Even though we had only $3000 to our name and we were without steady employment we would be able to stretch that, with some income from my freelance work, for about 3 months. More if I could make more money.

It felt like great news. I could tell my husband, “See we don’t need to panic yet. We have enough money for three or four months. You have some time to find a job.” And then I started to worry. I had a husband with a very bruised ego to help, a 3 year old to care for, and I needed to do more work than ever just to try and stretch our solvency date a little bit further.

I also, now knew exactly how many days I could afford to continue feeding my child. 97 days. I just kept seeing that number in my head and counting it down. I can feed my child for 97, 96, 95 more days. Talk about stressful. When someone close to us asked how were doing I could answer them with just a number.

To make myself feel better I played with our spreadsheet some more. I was looking at what number we needed to pull in each week or month to keep us going longer. I had a plan figured out where we would be able to make it to the end of the year if it takes that long for my husband to find work. I projected the spreadsheet out to the end of 2019 to see what kind of numbers we would need. It’s not as much as we might think, but it’s also not a realistic long term budget.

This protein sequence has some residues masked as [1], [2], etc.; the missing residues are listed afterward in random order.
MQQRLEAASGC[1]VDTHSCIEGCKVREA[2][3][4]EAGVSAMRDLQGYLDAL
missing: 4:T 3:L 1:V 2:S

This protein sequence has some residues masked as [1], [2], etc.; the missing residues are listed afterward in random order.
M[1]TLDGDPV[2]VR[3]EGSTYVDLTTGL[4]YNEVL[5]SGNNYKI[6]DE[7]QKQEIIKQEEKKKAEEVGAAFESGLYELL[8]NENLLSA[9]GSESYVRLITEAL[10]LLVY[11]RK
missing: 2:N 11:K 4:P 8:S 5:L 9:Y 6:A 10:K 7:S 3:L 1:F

At this point we’re spending the bare minimum to not go crazy or have to feed my child only ramen noodles for every meal, but we’re still spending more money than we’re making at this point. Hopefully a job will be coming in soon. We can make it work and have a little wiggle room in the budget with something part time.

In the meantime though, our budget consists of my freelance income coming in and any odd jobs my husband can do as well and going out are only rent, electric, internet, car insurance, gas for the car, my husband’s haircuts, and weekly grocery shopping.

My daughter does still get her little treats. A cookie at the grocery store and a toy at the dollar tree each week. We’re doing our best to keep things as normal for her as possible. But when the new semester of her music class begins we’ll have to see if we’re back in a place to spend the money on it. Otherwise, we’re making it work for now. We’re helping each other stick to the crazy tight budget and staying strong as a family.